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China launches propaganda push for Xi after social media criticism

Social media criticism of proposal to extend President Xi's term indefinitely sparks government reaction

BEIJING China's plan for President Xi Jinping to remain in office indefinitely has sparked social media opposition, drawing comparisons to North Korea's ruling dynasty.

The social media reaction late on Sunday quickly saw China swing into a concerted propaganda push yesterday, blocking some articles and publishing pieces praising the party.

The ruling Communist Party on Sunday proposed to remove a constitutional clause limiting presidential service to just two terms in office, meaning Mr Xi, who heads the party and the military, may never have to retire.

The proposal, which will be passed by delegates loyal to the party at next month's annual meeting of China's largely rubber stamp Parliament, is part of a package of amendments to the country's constitution.

It will also add Mr Xi's political thought to the constitution, already added to the party constitution last year, and set a legal framework for an anti-corruption superbody, as well as more broadly strengthen the party's tight grip on power.

But it seems the party will have its work cut out trying to convince some in China, where Mr Xi is popular thanks in part to his war on graft, that the move will not end up giving him too much power.

"Argh, we're going to become North Korea," wrote one Weibo user, where the Kim dynasty has ruled since the late 1940s.

Kim Il Sung founded North Korea in 1948, and his family has ruled it ever since.

Such comments were removed late on Sunday.

Widely read state-run newspaper the Global Times, in an editorial carried online late on Sunday and published yesterday, said the change did not mean the president will stay in office forever, though it did not offer much explanation.

"Since reform and opening up, China, led by the Communist Party, has successfully resolved and will continue to effectively resolve the issue of party and national leadership replacement in a law-abiding... manner," it said, referring to landmark economic reforms that started four decades ago.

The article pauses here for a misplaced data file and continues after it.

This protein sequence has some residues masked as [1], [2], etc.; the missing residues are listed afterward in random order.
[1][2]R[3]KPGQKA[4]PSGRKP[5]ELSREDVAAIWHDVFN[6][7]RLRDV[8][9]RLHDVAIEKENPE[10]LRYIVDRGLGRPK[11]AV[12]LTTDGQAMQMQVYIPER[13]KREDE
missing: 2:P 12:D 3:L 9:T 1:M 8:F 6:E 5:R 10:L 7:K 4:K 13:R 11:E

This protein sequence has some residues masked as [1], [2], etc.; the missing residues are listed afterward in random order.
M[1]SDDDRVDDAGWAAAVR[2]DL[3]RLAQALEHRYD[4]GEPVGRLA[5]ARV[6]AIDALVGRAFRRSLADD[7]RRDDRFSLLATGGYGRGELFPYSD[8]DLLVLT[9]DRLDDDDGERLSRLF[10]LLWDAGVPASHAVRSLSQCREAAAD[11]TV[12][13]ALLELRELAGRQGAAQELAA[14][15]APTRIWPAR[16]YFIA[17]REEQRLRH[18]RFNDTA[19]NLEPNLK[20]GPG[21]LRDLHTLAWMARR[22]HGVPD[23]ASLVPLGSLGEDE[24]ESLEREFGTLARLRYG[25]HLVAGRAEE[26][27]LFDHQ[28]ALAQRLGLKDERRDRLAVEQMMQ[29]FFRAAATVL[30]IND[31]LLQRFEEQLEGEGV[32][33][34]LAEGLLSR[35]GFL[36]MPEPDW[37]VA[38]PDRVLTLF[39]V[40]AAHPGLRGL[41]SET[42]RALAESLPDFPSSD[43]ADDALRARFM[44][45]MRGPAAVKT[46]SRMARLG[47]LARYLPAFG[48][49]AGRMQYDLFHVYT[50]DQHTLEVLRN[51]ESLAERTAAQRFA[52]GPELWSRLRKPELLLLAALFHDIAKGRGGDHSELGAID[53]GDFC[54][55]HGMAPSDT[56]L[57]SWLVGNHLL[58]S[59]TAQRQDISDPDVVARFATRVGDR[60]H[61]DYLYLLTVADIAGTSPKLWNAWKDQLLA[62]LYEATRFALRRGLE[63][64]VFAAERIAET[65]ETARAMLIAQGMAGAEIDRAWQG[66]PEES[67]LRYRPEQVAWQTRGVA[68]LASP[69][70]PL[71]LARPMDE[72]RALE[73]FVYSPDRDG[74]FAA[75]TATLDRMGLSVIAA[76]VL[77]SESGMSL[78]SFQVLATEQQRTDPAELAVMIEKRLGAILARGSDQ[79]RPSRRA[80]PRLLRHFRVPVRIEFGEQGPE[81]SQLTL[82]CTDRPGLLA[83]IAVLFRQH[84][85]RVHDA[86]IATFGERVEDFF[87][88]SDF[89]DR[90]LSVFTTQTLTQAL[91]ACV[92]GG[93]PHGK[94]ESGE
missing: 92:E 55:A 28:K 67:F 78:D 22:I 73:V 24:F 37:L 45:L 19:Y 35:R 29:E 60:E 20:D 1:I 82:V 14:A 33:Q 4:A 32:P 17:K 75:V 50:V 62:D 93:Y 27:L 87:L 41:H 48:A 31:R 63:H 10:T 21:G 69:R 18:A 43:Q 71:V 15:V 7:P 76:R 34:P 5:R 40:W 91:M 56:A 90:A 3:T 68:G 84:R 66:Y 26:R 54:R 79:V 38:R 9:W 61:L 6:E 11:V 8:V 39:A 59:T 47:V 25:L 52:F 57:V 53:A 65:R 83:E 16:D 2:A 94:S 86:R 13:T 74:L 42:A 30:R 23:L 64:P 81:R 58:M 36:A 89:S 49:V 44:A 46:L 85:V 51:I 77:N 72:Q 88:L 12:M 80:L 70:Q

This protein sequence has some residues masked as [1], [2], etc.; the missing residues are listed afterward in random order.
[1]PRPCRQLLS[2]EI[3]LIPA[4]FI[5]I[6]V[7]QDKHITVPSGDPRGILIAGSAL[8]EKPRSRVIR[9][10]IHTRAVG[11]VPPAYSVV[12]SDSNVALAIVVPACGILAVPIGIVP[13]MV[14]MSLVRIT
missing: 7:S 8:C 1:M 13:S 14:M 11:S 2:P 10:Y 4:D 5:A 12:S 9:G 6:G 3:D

The party's official People's Daily reprinted a long article by Xinhua news agency saying most people supported the constitutional amendments.

"The broad part of officials and the masses say they hoped this constitutional reform is passed," it said.

The WeChat account of the People's Daily, after initially posting a flurry of positive comments under its article, disabled the comments section late on Sunday. It was back again yesterday, complete with remarks lauding the party.

The overseas edition of the paper's WeChat removed an article focusing on the term limits, replacing it with the lengthy Xinhua report summing up all the amendment proposals.

In a confusing moment, Xinhua initially only reported the news in English.

REACTION IN HONG KONG

The decision has unsettled some in the Chinese territory of Hong Kong, where the authorities have been trying to rein in a pro-democracy movement.

"This move, which would allow for a single individual to amass and accumulate political power, means that China would again have a dictator as her head of state - Xi Jinping," said Mr Joshua Wong, one of the movement's leaders.

"The law may exist in China in form, but this just proves that the Chinese law exists to serve the individual and the party's purposes." - REUTERS

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